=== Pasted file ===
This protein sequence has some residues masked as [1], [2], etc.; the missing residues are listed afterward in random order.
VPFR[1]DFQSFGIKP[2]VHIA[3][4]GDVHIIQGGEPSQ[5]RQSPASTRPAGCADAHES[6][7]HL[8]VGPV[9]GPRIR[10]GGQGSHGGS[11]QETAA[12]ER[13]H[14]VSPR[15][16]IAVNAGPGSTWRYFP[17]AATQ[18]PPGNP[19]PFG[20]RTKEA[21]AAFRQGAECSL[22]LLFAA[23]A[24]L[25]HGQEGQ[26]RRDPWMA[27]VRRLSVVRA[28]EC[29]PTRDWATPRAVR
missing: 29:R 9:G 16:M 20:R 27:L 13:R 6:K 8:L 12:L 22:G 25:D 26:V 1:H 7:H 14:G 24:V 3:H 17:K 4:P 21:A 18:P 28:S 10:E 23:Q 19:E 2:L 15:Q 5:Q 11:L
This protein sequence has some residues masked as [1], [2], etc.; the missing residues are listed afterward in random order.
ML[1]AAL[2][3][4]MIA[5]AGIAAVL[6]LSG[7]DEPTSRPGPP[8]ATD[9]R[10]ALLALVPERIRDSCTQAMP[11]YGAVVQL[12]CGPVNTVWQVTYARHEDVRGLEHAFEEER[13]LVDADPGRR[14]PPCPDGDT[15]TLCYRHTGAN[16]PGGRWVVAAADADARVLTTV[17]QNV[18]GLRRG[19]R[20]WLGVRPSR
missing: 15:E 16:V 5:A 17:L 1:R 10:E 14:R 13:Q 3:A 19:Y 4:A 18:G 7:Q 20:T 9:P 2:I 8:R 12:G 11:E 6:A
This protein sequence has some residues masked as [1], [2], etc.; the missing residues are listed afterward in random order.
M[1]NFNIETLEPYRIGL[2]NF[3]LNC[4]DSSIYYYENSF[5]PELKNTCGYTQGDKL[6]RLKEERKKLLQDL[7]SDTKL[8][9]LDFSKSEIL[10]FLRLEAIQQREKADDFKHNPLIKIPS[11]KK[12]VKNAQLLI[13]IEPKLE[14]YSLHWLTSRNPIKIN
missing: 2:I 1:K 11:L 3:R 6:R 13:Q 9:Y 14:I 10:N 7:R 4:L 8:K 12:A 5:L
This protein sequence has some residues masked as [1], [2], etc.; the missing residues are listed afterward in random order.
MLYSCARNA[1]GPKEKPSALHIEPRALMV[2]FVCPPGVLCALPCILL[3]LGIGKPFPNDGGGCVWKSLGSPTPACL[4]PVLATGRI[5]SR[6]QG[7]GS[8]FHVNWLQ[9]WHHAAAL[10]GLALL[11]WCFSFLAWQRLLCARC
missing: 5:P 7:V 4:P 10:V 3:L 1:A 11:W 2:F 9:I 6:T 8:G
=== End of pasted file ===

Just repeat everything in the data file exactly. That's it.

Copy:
This protein sequence has some residues masked as [1], [2], etc.; the missing residues are listed afterward in random order.
VPFR[1]DFQSFGIKP[2]VHIA[3][4]GDVHIIQGGEPSQ[5]RQSPASTRPAGCADAHES[6][7]HL[8]VGPV[9]GPRIR[10]GGQGSHGGS[11]QETAA[12]ER[13]H[14]VSPR[15][16]IAVNAGPGSTWRYFP[17]AATQ[18]PPGNP[19]PFG[20]RTKEA[21]AAFRQGAECSL[22]LLFAA[23]A[24]L[25]HGQEGQ[26]RRDPWMA[27]VRRLSVVRA[28]EC[29]PTRDWATPRAVR
missing: 29:R 9:G 16:M 20:R 27:L 13:R 6:K 8:L 12:L 22:G 25:D 26:V 1:H 7:H 14:G 24:V 3:H 17:K 4:P 21:A 18:P 28:S 10:E 23:Q 19:E 2:L 15:Q 5:Q 11:L
This protein sequence has some residues masked as [1], [2], etc.; the missing residues are listed afterward in random order.
ML[1]AAL[2][3][4]MIA[5]AGIAAVL[6]LSG[7]DEPTSRPGPP[8]ATD[9]R[10]ALLALVPERIRDSCTQAMP[11]YGAVVQL[12]CGPVNTVWQVTYARHEDVRGLEHAFEEER[13]LVDADPGRR[14]PPCPDGDT[15]TLCYRHTGAN[16]PGGRWVVAAADADARVLTTV[17]QNV[18]GLRRG[19]R[20]WLGVRPSR
missing: 15:E 16:V 5:A 17:L 1:R 10:E 14:R 13:Q 3:A 19:Y 4:A 18:G 7:Q 20:T 9:P 2:I 8:R 12:G 11:E 6:A
This protein sequence has some residues masked as [1], [2], etc.; the missing residues are listed afterward in random order.
M[1]NFNIETLEPYRIGL[2]NF[3]LNC[4]DSSIYYYENSF[5]PELKNTCGYTQGDKL[6]RLKEERKKLLQDL[7]SDTKL[8][9]LDFSKSEIL[10]FLRLEAIQQREKADDFKHNPLIKIPS[11]KK[12]VKNAQLLI[13]IEPKLE[14]YSLHWLTSRNPIKIN
missing: 2:I 1:K 11:L 3:R 6:R 13:Q 9:Y 14:I 10:N 7:R 4:L 8:K 12:A 5:L
This protein sequence has some residues masked as [1], [2], etc.; the missing residues are listed afterward in random order.
MLYSCARNA[1]GPKEKPSALHIEPRALMV[2]FVCPPGVLCALPCILL[3]LGIGKPFPNDGGGCVWKSLGSPTPACL[4]PVLATGRI[5]SR[6]QG[7]GS[8]FHVNWLQ[9]WHHAAAL[10]GLALL[11]WCFSFLAWQRLLCARC
missing: 5:P 7:V 4:P 10:V 3:L 1:A 11:W 2:F 9:I 6:T 8:G